During police interview, Waleed showed concern for the girl's welfare. "He knew his dog was dangerous and crazy," said Miss Scott. The dog was too strong for him to control.

The dog was unwell when seized by the police and was later put down after Waleed apparently did not want to pay vet's fees for it.

Julia Baggs, mitigating, said: "These are troubling offences, which led to deeply unpleasant injuries." Waleed got the dog from someone that he did not know and it was primarily as company for him.

"He was living alone at the time in a flat on Victoria Dock," said Miss Baggs. "He was struggling clearly with the dog's behaviour and was not aware that it was going to be aggressive.

"The dog has been destroyed. He doesn't recall being asked to pay vet's fees."

Waleed fully understood the impact of the dog attacks on the victims and he wanted to apologise. "He doesn't want any more dogs," said Miss Baggs. "This has troubled him and worried him."

Waleed was an asylum seeker from Kuwait and he had left that country because of fears of persecution for religious reasons. It was believed that his asylum claim had failed but Waleed was apparently not aware of that.

He had a wife and a six-year-old son but he had not been able to see them. He was worried about not being able to return to Kuwait because of religious problems.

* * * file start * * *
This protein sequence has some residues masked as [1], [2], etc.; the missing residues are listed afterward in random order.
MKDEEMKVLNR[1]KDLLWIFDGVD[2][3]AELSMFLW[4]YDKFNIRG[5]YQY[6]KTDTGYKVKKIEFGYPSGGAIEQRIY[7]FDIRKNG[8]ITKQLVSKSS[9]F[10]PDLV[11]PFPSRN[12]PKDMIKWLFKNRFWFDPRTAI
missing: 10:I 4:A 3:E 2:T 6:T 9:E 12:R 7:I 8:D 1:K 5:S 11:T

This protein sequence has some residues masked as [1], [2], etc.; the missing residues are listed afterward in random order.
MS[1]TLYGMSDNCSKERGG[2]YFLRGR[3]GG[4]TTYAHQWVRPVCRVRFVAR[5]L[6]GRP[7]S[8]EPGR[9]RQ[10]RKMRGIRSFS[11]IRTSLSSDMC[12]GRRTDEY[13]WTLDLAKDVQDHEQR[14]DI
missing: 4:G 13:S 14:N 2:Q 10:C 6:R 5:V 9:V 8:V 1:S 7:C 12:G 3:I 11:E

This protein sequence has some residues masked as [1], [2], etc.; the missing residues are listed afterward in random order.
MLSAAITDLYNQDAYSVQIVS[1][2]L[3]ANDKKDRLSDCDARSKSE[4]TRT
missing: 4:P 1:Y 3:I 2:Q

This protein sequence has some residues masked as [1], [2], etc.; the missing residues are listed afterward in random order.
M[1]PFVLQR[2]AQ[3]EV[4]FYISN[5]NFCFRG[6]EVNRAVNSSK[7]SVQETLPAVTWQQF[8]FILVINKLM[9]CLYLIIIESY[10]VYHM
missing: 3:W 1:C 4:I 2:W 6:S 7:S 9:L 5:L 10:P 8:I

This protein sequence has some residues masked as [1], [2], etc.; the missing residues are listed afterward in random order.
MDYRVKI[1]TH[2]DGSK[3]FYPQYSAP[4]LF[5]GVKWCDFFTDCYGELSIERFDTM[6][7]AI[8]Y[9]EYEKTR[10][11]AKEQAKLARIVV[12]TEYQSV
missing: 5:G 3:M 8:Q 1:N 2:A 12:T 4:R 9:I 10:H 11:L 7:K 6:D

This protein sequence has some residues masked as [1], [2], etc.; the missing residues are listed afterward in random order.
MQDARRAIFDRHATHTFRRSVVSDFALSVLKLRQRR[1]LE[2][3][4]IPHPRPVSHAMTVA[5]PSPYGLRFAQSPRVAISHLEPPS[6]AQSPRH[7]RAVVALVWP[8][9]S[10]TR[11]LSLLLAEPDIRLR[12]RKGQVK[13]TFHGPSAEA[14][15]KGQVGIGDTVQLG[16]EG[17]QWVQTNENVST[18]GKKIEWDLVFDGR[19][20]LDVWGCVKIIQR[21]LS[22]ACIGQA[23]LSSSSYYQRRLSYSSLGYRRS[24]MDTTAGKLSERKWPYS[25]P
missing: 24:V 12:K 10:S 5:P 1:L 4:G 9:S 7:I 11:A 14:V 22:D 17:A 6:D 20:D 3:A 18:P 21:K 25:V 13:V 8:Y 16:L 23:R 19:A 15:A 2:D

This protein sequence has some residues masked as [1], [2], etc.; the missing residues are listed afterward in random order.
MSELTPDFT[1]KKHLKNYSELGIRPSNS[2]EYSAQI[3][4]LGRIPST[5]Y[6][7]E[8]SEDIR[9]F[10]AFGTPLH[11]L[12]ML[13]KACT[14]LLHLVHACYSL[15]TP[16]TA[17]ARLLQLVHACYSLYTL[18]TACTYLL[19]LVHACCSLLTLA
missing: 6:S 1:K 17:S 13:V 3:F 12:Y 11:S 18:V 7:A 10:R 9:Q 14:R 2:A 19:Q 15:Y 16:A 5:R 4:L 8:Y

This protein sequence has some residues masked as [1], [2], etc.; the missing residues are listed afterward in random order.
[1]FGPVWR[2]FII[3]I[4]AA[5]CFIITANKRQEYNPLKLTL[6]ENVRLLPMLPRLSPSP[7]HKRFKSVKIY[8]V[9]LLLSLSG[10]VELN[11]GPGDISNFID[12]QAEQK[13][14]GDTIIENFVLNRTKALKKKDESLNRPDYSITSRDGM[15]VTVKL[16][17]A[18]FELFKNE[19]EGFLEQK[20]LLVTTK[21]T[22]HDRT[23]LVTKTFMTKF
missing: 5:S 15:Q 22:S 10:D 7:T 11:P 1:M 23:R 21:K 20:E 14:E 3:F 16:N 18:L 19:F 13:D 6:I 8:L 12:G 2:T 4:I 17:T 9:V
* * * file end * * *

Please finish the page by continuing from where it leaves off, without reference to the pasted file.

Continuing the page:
Judge John Thackray KC told Waleed: "All three victims were attacked and injured. Your victims must have been terrified. It must have been obvious to you, if not before the first incident, then inevitably after the second, that your dog could behave dangerously.

"You behaved with a reckless disregard for the safety of others. The incidents could so easily have led to a fatality. Only good fortune prevented that.

"Understandably, your actions have had a profound effect upon your victims. They may never fully recover from these attacks."

Waleed, of Alliance Avenue, was jailed for two years and was banned from owning a dog indefinitely.

Want a quick and expert briefing on the biggest news stories? Listen to our latest podcasts to find out What You Need To Know.